British Columbia’s main auto insurance provider is hemorrhaging money.
Why? The answer might just lie in luxury cars.
On Sunday, the Insurance Corporation of British Columbia (ICBC) announced that it lost a staggering $935 million between April and December last year. The company blamed an increase in large loss claims, accidents in general, and older claims that had initially seemed minor but grew to become more complex and thus, more expensive.
ICBC also blamed its premium rates, saying they were too low to cover the cost of claims payouts — even though B.C. may soon overtake Ontario as the province with the highest auto insurance premiums in the country.
A closer look reveals that B.C’s high volume of luxury cars might also be behind ICBC’s losses. 2,000 cars that cost $150,000 or more are registered in Metro Vancouver, the company said. That’s not a huge number per se. In 2016, the ICBC was providing insurance to 1,790,000 cars in the Lower Mainland, which includes, but is not limited to, Metro Vancouver. 2,000 cars that cost over $150,000 would only make up 0.1% of that total.
But that figure hides just how many luxury cars there are in the city. Many luxury cars cost less than $150,000. And most luxury cars are way more expensive to repair than your average family sedan.
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Citing ICBC figures, a CTV report from last August showed that the fender of a Toyota Corolla cost $160 to repair, while a Ferrari fender cost $6,000. That’s more than 37 times the cost.
To make matters worse, ICBC does not charge luxury car drivers substantially higher premiums. CTV found that ICBC charged an average driver $1,751 to insure a Honda Civic valued at $16,000. Meanwhile, a 2015 Ferrari 458 valued at a staggering $699,999 would only cost $7,003 to insure — that’s only four times higher than the Civic premium, even though the Ferrari is 40 times more valuable.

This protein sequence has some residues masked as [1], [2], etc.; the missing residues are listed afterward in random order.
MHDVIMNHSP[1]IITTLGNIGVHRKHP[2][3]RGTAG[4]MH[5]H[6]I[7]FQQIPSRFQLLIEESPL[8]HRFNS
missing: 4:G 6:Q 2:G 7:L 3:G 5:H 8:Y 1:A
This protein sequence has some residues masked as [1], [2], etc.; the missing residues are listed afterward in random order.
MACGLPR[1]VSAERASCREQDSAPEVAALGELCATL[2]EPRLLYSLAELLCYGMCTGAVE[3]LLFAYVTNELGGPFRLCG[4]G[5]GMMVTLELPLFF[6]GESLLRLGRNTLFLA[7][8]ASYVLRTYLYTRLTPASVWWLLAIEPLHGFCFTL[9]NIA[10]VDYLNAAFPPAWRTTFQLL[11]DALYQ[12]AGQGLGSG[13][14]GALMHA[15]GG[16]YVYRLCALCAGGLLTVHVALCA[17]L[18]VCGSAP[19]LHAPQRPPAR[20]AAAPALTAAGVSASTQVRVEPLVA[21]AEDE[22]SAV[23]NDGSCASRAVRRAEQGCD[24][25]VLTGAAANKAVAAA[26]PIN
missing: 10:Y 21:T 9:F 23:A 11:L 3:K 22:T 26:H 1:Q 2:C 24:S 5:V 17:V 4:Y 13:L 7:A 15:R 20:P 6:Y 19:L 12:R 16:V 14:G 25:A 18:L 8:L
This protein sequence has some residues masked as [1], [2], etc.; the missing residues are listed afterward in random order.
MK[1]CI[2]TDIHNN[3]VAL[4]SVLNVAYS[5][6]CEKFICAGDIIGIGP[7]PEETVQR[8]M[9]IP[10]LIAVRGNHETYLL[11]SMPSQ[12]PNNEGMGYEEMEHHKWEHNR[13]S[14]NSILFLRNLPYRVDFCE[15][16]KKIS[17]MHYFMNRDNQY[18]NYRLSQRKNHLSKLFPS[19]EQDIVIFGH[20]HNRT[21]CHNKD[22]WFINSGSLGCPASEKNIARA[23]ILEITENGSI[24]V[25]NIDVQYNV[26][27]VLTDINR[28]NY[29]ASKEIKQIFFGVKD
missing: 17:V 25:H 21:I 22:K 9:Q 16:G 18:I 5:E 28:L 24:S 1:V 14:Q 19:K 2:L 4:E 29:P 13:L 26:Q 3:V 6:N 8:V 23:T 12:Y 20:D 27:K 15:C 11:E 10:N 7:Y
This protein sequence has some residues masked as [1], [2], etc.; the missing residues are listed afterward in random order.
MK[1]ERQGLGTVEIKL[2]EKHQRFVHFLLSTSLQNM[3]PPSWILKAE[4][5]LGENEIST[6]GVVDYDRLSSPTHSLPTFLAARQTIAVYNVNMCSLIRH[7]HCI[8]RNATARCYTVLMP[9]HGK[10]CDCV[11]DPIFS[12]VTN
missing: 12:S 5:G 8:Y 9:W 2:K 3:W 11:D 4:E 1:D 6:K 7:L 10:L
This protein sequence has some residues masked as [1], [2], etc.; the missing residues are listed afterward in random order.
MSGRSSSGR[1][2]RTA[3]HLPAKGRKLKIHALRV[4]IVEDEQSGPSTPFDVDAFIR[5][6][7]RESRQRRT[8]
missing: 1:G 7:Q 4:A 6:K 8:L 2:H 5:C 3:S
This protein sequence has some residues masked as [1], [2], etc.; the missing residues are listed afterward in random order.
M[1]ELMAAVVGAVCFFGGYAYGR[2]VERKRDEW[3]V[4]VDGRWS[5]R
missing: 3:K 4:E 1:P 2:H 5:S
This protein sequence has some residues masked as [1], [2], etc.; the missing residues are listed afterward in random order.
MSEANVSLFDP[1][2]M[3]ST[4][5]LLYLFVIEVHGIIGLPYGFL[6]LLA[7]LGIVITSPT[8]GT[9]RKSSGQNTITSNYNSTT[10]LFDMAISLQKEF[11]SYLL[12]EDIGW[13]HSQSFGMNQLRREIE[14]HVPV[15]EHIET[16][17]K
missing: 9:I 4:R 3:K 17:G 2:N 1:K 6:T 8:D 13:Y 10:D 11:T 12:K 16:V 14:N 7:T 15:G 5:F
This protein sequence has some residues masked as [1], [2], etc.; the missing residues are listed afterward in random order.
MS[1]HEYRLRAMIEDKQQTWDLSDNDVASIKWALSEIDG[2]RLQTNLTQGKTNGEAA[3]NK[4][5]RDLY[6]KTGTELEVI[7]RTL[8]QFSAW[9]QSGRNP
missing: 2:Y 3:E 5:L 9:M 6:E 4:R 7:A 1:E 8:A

That means middle class drivers may be subsidizing the repair costs of luxury car drivers.
Of course, insurers don’t come up with premium rates simply based on the car’s value. They take several factors into account: how much repairs would cost, the driver’s location and driving history, the car’s age, and the historical tendency of the model to get into accidents.
This last one is key. Since luxury cars — especially ones on the higher end of the price spectrum — tend to cost more, they also tend to be rarer. If there are only 10 Ferrari 458s cruising around Metro Vancouver, and only one of them has ever been involved in an accident, the accident rate for that model will be much lower than say, a popular Honda Civic.
Given ICBC’s huge losses in its past fiscal year, however, it’s clear that this model for determining premium rates is not working.
Bruce Chan of the Consumer Association of Canada agrees. “If you’ve got a half-million dollar car you should be paying premiums that support the repairs for that vehicle,” he told CTV.